you ever read a friend's letter where every sentence seemed to end
with an exclamation point? Sometimes overused, exclamation points
are intended to express strong feelings, such as excitement. They
may indicate that something is being shouted, like, "Look over there!"
or, "Watch out!"
In God's letter to us, the Bible,
there aren't many verses that end with an exclamation point. Think
about it--God's been around for eternity. He's seen it all. Many
of the things we find exciting probably seem quite commonplace to
But in Psalm 133:1, we find something
that God notices with excitement. He calls our attention to it as
well. "Look at those brothers and sisters who agree! Instead of
fighting, they're acting as though they actually like one
another! How great is that?"
You have to admit, God has seen it
all, but brothers and sisters who don't argue and fight are pretty
unique. How many families do you know where only kind words
are spoken between siblings? Could that be said of your family?
There's another application to this
verse as well, and that's within the family of God. Other Christians
are our brothers and sisters in Christ, and we owe loyalty to them
as well. But instead of being a place where everyone can feel loved
and accepted, many church youth groups are broken into cliques,
punctuated by arguments and unkind words. As a member of your church
family, it is your job to try to preserve the unity that
will attract God's notice, presence and participation.
Susan experienced the flipside of
this verse while attending a large youth service in the gymnasium
at her church. Before the service began, she and her friends began
to argue about which player had scored the most points at their
school's basketball game the previous night. Susan, who had a secret
crush on the point guard, insisted that it was him (she'd been keeping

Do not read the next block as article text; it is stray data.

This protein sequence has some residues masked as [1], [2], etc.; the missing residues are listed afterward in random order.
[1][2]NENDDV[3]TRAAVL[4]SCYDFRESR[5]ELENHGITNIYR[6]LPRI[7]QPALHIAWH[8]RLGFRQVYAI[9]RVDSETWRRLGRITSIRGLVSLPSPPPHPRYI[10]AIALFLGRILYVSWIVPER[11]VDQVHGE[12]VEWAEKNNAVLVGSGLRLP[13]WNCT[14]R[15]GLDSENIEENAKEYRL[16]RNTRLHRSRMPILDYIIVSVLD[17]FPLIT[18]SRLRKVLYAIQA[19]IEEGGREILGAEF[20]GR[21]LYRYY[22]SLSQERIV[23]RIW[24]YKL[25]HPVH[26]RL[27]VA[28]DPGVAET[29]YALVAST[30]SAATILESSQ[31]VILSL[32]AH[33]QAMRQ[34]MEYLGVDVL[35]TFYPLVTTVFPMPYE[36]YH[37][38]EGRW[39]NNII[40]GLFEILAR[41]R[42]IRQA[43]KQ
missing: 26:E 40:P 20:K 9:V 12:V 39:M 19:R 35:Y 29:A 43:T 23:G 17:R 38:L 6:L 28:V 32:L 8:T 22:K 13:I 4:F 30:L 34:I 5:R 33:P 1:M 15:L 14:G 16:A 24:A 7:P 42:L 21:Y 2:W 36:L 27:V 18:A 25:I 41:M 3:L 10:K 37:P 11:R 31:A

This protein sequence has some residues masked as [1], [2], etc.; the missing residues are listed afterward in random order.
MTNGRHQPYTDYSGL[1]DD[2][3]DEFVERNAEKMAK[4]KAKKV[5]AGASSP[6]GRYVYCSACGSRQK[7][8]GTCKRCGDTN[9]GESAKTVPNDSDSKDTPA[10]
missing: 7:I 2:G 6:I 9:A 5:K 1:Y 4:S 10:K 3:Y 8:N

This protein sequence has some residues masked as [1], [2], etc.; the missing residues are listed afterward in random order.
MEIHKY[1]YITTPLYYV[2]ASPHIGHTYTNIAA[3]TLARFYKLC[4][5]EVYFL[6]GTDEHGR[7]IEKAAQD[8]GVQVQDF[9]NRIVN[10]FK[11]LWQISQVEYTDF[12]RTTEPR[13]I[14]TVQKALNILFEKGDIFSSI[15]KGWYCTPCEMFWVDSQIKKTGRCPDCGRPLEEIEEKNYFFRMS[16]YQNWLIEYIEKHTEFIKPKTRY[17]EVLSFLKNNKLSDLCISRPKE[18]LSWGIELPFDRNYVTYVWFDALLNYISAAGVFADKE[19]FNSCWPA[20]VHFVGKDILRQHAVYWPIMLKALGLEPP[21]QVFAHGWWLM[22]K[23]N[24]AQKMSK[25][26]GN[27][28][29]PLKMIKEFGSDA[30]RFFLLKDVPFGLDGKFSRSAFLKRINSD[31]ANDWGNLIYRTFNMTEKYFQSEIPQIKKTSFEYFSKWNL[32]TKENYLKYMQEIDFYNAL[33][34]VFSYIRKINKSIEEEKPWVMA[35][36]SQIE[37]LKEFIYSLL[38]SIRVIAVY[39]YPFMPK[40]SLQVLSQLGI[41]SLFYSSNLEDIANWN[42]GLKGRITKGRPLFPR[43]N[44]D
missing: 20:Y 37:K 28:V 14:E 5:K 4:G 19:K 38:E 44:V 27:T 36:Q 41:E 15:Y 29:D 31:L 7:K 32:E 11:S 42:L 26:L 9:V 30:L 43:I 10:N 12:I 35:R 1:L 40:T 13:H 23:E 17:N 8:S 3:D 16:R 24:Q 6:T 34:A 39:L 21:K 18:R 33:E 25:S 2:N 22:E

track during the game). The others were sure it was the team's captain,
who played center and seemingly always scored the most.
Since no one would believe her, Susan
angrily flounced off and sat at a distance from her friends. She
didn't know the teens sitting around her, but she didn't think it
mattered--at first. Then a girl in front of Susan turned around,
gave her a scornful look and said something to the girl beside her
that Susan didn't
understand. The girls in front of her both laughed,
looked back at Susan, then laughed again. She heard them repeat
the strange word.
angry from before, Susan spoke up, "What is so funny?"
"Nothing," the girls replied, laughing
"Then why are you laughing?"
Even while laughing, the girls had
a cold, mean look in their eyes. One replied, "No reason," inserting
the strange word and looking right at Susan while saying it. "What
are they saying?"
Susan turned for help to the girls
beside her, but they just giggled. "It's Spanish, but we're not
sure what it means."
Service started, but the girls took
every opportunity to turn and taunt Susan with the strange word.
By the end of service, she'd had enough.
"Stop it!" she hissed, pushing
the first girl's shoulder to turn her back towards the front. Instantly,
the girl sprang at Susan, smacking her face hard. Susan stood, shocked,
as youth workers came running to the scene.
The adults brought both Susan and
the other girl to the back of the gym and asked why they were fighting.
"Fighting!" Susan couldn't
believe she'd been in a fight. Fighting wasn't something girls like
her did. It was something low-class people did, like the ones on
the kind of talk shows you have to flip past real fast, trying not
to see exposed body parts or hear screamed curse words. Yet here
she was, sorting through the aftermath of a fight. How did this
Susan saw her friends waiting to the
side as all the other teens filed out of the gym. She knew they
felt sorry for her. Why had she argued with them in the first place?
Suddenly the petty disagreement they'd had didn't seem all that
important. When it came to the big things, Susan knew her friends
would be there for her, yet she'd let a small disagreement come
"I'm sorry for getting mad at you
guys earlier," Susan told her friends later, "it doesn't really
matter who scored the most points. I thought we couldn't
be friends any more unless you admitted that I was right, but I
found out today that your friendship is more important that winning
Peace restored, the friends exited
the gym, arm in arm.